Re-designing the backend of an existing application

30 April 2019 — Written by Joe Boulos

Redesigning the backed of a legacy Twitch application

During my time in the software engineering immersive with Hack Reactor, we were tasked with resdesigning and optimizing the backend of a legacy application created by another group of our fellow students.

Here I will be sharing my though process in the decisions I've made in each area of the redesign.

Choice of database for Twitch Service application

Why I chose to use an SQL database over a NoSQL database for this project

  • NoSQL databases are aimed towards analog data that is non-relational (like a newsfeed stream on a social media site).

  • SQL databases are designed for relational data.

  • SQL support table JOINs to retrieve related data from multiple tables in a single command.

Based on the legacy apps backend I was redesigning, it made more sense to have a database that supports table joins as the data is relational.

The data also does not change for my service, so maintaining the integrity with a SQL database factored into my decision. Postgres has built in caching as well, it keeps track of subsequent queries so that future queries have a faster response time.

Either database would have been fine to use but the SQL database seemed to be more efficient in a fully functional, scalable version of the application.

Generating 10m records to load into database

Initially, we tried to generate 10m records and load into our database without any usage of promises. The function would eventually error out because it would be trying to generate and insert large batches of data at the same time.

I refactored my function using the async and await, the function works asynchronously via the event loop and uses an implicit promise to return a result.

The await portion of the function pauses the async portion, waits for the promise resolution, then resumes the async portion and returns the resolved value.

I was able to seed 10m records this way, however, I later refactored my code to generate CSV files instead of inserting data directly into my database while the function ran. It was much faster to write the generated data into a CSV file then import the CSV file into my database after all the data had been generated

DBMS Server Deployment

Deploying my database in an ec2 instance proved to be quite the challenge mostly because I’ve had no prior experience or knowledge on how to do so.

After doing some research online, I found some resources and explanations for how to do so. Using AWS, I installed postgres on a linux based instance.

The next challenge was figuring out what to do with this instance. I learned to ssh tunnel into my instance from my local computer. After ssh’ing into the instance I was able to run sudo yum commands to install and initialize my postgres database.

After installing the database, I adjusted some configuration settings that enabled remote connections to the database and enabled connections from any ip address.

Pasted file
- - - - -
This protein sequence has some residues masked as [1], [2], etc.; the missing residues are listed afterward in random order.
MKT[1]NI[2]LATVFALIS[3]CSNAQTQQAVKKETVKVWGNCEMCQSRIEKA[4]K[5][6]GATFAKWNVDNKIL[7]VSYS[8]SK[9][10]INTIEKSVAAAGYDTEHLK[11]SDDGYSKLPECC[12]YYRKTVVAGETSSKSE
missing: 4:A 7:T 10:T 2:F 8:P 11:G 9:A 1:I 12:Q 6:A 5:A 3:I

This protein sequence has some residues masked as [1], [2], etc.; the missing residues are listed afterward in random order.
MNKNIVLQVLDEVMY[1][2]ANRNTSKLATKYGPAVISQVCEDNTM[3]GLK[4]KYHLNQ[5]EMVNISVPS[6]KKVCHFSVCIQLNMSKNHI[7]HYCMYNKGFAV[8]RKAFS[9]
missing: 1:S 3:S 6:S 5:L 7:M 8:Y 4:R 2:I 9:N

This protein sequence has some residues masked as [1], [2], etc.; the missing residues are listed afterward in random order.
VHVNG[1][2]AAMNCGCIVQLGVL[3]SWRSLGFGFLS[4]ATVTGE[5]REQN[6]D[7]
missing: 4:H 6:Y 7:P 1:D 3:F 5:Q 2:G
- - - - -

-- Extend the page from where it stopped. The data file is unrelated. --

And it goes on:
Back in aws I had to insure that ec2 enables remote connections to the posgresql port. I did this by customizing my security settings for the instance on aws.

Deploying the service and proxy

Deploying my service also proved to be a challenge, previously, deploying with elastic beanstalk made the entire process really smooth and easy.

PM2
Deploying the service in a ec2 instance required some extra work. My first challenge was keeping the connection to my app up without me manually having to go to the instance and turning on the server. This issue was solved by using a middleware called PM2.

Nginx
I also installed nginx on my instance. Nginx works as a reverse proxy and also has a load balancing feature. Although, I did not fully learn how to use the load balancing feature of nginx I was able to use amazons load balancing service.

Load balancing and autoscaling
When scaling my instance with auto scaling, nginx’s reverse proxy allowed the new instances to be spun up on port 80 (nginx’s port) without conflict.

Configuring aws autoscaling features, launch configuration, load balancer and target groups allowed the load balancer to spread the work load between multiple instances, after the computer utilization % reaches a certain threshhold. New instances from an AMI created off of the original ec2 instance with the service contained snapshots of the code enabled scalability for the service.

With this set up, I was able to scale my service and reach 10k rps on both my service and service in the proxy. However, it took about 13-14 instances to handle that amount of stress.

After doing some more research, we found that Nginx also has a caching feature. By altering and creating config files within Nginx, i was able to cache and store data in a directory I created that would be valid for a short amount of time. Caching data saves the data temporarily on the instances disk memory. Caching data stores data so that future requests for that data can be served faster. The trade off for this however is that more disk memory is required for the cached data.